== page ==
Amazon audio ads help brands connect with audiences during the screen-free moments in the home, at work, or out and about—wherever they're listening to Amazon Music’s free ad-supported tier.
Amazon Audio Ads are ads on Amazon Music's Free service that run across desktop, mobile, tablet, connected TVs, and smart speakers (e.g. Echo devices). A customer listening to music will hear their first set of ads, called an ad pod, after 3 songs. After the ad pod, the music station will resume for an additional 5 songs before another ad pod occurs. If the listener does not change the station, this pattern will continue for the duration of the listening session.
Ads cannot be skipped. A listener is allowed 6 song skips per hour on Amazon Music's Free service. If they skip three times in a row, they will land on an ad pod. If a listener reaches their maximum amount of skips within an hour, Alexa will let them know that they can upgrade to Amazon Music Unlimited for unlimited skips.
Audio final file requirements
Length: 10 - 30 seconds. Any duration between is acceptable.
Maximum file size: 1MB
Format: WAV, MP3, OGG
Volume: at least 192 kbps RMS normalized to -14 dBFS Peak normalized to -0.2 dBFS
Companion image final file requirements
Dimensions: 1024 x 1024px
Maximum file size: 750kb
URL: the ad will need a URL to click through
Creative headline: no more than 19 characters
- Audio ads often play in public settings. Ads should be appropriate for a general audience. Do not include content that is violent, threatening, suggestive, or provocative. More details on unacceptable content can be found in Amazon's creative acceptance policy.
- Ads should match the branding of the advertiser and not use Amazon branding elements unless expressly approved by Amazon. Ads do not use Alexa’s voice or a similar voice, refer to Alexa, or imitate Alexa interactions.
- All voiceovers (including disclosures), must be clearly understandable, using even pacing and approriate loudness. Avoid abrupt music cuts at the beginning and end of the spot that may startle a listener. As a best practice, creatives should not exceed a pace of 3 words per second, however this is flexible. The language must remain intelligible.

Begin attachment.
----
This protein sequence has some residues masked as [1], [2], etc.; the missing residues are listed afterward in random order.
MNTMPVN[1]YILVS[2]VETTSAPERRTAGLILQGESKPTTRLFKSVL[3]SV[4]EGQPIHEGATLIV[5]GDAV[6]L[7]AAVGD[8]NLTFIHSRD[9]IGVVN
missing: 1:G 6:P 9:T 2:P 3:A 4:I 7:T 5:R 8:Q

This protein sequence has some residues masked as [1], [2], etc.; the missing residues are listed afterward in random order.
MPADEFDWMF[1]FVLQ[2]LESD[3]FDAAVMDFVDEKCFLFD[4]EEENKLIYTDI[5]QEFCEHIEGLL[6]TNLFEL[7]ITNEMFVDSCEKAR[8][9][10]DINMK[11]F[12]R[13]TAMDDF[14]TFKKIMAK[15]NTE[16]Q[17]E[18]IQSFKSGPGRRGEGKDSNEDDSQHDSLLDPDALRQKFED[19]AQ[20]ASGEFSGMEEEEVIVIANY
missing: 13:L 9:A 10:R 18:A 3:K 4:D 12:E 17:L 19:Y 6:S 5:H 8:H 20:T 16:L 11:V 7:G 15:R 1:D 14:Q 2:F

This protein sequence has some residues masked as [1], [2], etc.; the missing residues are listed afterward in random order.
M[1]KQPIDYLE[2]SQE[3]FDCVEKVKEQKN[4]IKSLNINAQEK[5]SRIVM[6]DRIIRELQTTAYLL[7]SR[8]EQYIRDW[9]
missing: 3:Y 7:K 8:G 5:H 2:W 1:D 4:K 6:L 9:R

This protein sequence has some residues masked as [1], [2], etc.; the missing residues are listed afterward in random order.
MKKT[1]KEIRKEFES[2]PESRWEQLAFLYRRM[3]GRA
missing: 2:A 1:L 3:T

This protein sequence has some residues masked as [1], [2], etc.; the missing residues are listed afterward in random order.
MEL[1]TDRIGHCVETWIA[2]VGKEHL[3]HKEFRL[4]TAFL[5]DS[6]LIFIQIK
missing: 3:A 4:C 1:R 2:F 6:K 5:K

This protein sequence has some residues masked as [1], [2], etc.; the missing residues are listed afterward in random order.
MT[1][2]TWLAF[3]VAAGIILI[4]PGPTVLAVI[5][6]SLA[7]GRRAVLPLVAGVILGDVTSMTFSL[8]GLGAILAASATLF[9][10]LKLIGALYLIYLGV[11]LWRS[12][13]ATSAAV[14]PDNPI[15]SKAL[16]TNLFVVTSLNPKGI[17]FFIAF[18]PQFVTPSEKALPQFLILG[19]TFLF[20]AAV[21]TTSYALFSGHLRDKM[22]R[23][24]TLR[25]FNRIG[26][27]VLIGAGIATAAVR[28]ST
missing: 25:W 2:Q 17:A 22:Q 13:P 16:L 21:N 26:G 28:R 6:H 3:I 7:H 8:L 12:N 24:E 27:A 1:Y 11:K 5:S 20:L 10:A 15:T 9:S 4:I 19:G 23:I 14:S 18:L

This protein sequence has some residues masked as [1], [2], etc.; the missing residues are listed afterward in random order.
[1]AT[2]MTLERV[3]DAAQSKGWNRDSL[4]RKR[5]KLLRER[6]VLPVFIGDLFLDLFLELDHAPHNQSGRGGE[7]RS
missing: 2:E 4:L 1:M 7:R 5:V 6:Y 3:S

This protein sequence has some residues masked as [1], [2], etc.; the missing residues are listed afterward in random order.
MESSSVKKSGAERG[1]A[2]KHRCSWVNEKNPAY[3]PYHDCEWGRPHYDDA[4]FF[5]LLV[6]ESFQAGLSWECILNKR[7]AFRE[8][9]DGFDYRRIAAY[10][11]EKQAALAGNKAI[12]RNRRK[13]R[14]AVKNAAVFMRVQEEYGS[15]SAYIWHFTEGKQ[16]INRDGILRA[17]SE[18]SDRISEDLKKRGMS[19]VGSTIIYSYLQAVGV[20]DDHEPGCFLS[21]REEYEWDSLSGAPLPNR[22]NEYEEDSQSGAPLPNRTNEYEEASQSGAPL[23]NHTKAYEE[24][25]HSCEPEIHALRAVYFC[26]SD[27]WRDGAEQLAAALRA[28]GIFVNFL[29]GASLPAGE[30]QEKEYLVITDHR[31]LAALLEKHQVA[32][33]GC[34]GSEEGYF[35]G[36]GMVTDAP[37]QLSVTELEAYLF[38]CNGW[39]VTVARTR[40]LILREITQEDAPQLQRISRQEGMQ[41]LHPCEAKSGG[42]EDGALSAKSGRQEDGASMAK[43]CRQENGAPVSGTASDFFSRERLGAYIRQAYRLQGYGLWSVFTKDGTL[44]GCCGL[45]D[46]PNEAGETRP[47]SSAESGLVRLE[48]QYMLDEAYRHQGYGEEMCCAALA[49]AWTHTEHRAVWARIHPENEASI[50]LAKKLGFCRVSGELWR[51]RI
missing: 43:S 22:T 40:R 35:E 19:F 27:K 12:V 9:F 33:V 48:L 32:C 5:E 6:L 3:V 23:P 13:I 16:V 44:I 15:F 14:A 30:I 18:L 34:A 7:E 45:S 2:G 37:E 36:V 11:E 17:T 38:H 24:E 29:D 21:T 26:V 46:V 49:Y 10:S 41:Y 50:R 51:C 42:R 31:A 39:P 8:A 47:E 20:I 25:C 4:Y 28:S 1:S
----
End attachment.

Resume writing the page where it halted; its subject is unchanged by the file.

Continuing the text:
- For compatibility with smart speakers, ads must not include audio references to click-through actions, or buttons within the companion image.
- Companion image requirements:
- Do not include CTAs or style ad copy with any treatments that would make the text look like tappable UI elements.
- If included, URLs should be 1 line of text and less than 50 characters.
- All text is legible.
- Lead with the brand name, and educate the customer about the main points of the featured product or service. Keep the tone professional and straight-forward as opposed to salesy or pushy. Avoid unsubstantiated marketing claims, jokes, or skits that may confuse the customers.
- Not all ads need music and sound effects. Use these sparingly, in situations when sounds help listeners better understand the message. Avoid shrill or jarring sounds, such as air horns, that could annoy listeners. Avoid using multiple voice actors, as it can lead to a confusing listening experience.
- Consider that an ad may play after another ad (as opposed to right after the music), depending on where it is in the ad pod. Avoid using introductory statements that relate too much to the listening context as it may not always be relevant.
- Do: "Hey, listener!"
- Do not: “Sorry to interrupt your music!"
- Do not: “Brought to you byBe informative [brand/product name]"
- End with an action. At the end of the ad, include the brand name and clear call to action. Is the goal to drive sales? Create brand awareness? CTAs should align to the goal, with one CTA per creative.
- “To start shopping, search Amazon for [unique product/brand name]”
- "To start shopping, ask your device to search for [unique product/brand name]"
- “Learn more by going to [unique product/brand name].com”
- "To start listening, ask your device to play [podcast/skill/station]"
Creative that mentions "Alexa"
For the best customer experience, we recommend scripts that mention "Alexa" be recorded via Amazon's creative production services, with a vendor experienced in the nuances of wakeword morphing. Wakeword morphing is a process to adjust the way the word “Alexa” sounds in creatives in order to prevent a device from waking and taking an action when the ad runs. Morphing is unique for each utterance and is dependent on voice talent.